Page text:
Lismore Workers, Workers Heights and Workers Golf Club general manager Stephen Bortolin, left, and president Max Thompson stand
Lismore Workers, Workers Heights and Workers Golf Club general manager Stephen Bortolin, left, and president Max Thompson stand

WORKERS? CLUB TO THE RESCUE

By NERIDA BLOK

THE Lismore Workers' Club has ensured the survival of the Goonellabah RSL Sports Club with a buy-out offer.

Yesterday, Workers' Club general manager Stephen Bortolin said a deed of amalgamation had been signed last Friday with Simspartners, receivers of the parent Lismore RSL Club.

The fate of the profitable Goonellabah club had been in the balance after it inherited more than $3million in debts when the downtown parent club folded.

The Lismore RSL Club went into receivership in April last year.

In April this year, the city club was sold to Lismore Revival Fellowship; now the Goonellabah operation has its own saviour.

David Leigh, a partner with Simspartners, declined to reveal the agreed amount.

However, he said it would not clear the debts.

"It will be sufficient to allow them to be dealt with, but not pay them out entirely," Mr Leigh said.

Mr Bortolin said the Lismore Workers' Club had held discussions with the former management of the Lismore RSL Club before the receiver was appointed.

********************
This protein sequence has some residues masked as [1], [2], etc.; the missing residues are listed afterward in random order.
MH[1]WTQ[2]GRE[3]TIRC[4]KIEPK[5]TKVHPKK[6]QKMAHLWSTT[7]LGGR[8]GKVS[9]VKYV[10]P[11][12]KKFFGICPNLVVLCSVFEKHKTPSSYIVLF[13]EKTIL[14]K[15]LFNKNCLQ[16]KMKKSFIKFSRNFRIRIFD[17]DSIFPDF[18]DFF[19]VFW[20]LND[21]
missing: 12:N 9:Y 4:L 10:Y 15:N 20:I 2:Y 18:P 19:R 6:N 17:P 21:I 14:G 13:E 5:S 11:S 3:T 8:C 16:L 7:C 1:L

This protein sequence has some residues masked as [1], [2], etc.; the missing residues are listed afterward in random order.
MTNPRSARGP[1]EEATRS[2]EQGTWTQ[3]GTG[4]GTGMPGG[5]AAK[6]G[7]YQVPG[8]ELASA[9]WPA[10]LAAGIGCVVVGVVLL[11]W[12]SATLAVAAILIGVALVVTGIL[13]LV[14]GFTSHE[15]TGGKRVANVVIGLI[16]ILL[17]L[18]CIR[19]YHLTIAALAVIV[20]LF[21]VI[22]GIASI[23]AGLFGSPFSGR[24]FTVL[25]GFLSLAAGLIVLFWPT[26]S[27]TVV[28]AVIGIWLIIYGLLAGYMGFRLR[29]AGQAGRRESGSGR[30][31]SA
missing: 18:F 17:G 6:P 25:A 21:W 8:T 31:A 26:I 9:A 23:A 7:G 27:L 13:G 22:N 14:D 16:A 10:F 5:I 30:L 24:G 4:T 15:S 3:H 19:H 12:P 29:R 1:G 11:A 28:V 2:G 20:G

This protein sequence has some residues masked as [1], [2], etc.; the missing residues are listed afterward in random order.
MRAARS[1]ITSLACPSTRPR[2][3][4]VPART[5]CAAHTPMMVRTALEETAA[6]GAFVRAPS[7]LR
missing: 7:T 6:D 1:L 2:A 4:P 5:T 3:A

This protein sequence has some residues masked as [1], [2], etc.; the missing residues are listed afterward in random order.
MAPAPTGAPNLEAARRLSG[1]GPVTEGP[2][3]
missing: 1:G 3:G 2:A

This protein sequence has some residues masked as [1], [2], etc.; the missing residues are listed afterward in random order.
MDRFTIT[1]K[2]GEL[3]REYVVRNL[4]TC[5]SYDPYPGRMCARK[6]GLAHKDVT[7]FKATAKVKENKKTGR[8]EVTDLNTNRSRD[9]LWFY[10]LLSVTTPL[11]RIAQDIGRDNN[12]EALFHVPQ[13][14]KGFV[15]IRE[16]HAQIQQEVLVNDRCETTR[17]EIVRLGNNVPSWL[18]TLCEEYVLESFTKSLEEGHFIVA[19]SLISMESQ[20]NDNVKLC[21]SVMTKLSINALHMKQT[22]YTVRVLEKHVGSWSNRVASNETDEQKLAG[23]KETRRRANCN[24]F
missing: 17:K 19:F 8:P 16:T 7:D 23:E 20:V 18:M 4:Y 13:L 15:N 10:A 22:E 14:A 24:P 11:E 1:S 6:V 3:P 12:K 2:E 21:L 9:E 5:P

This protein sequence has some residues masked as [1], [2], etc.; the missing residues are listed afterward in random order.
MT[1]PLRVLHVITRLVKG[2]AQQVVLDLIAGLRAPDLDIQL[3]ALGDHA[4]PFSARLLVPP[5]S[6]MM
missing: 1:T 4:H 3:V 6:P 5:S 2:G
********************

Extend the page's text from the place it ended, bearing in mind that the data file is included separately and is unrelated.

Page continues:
"The RSL Club was looking for possible amalgamations prior to receivers coming in," he said. "It's been ongoing for some time."

Staff at the Goonellabah RSL were informed of the agreement yesterday.

Mr Bortolin said there would be changes for the club, but they aimed to 'preserve it as much as we can'.

"The Licensing Court wants us to take it on as an ongoing concern," he said.

"There will be consolidation because we'll have two clubs doing the same thing ? administration being one."

Mr Bortolin said one or two staff may lose their jobs, but the exact number was unknown as the situation hinged on the amalgamation.

Lismore Workers' Club president Max Thompson said the agreement to proceed with the amalgamation 'was only the beginning of a long process'. He said members of each club had to be in support.

If so, it then has to be approved by the Licensing Court of NSW.

"The process can come to an end at any time if any one of these steps in the amalgamation process is not approved," Mr Thompson said.

Mr Bortolin said the Lismore Workers' Club was keen to take on the Goonellabah RSL Sports Club to keep it in the community.

"There was a good chance an outsider was going to come in, such as Twin Towns or one or two Sydney Clubs, and what happens then is money goes out of town," he said.



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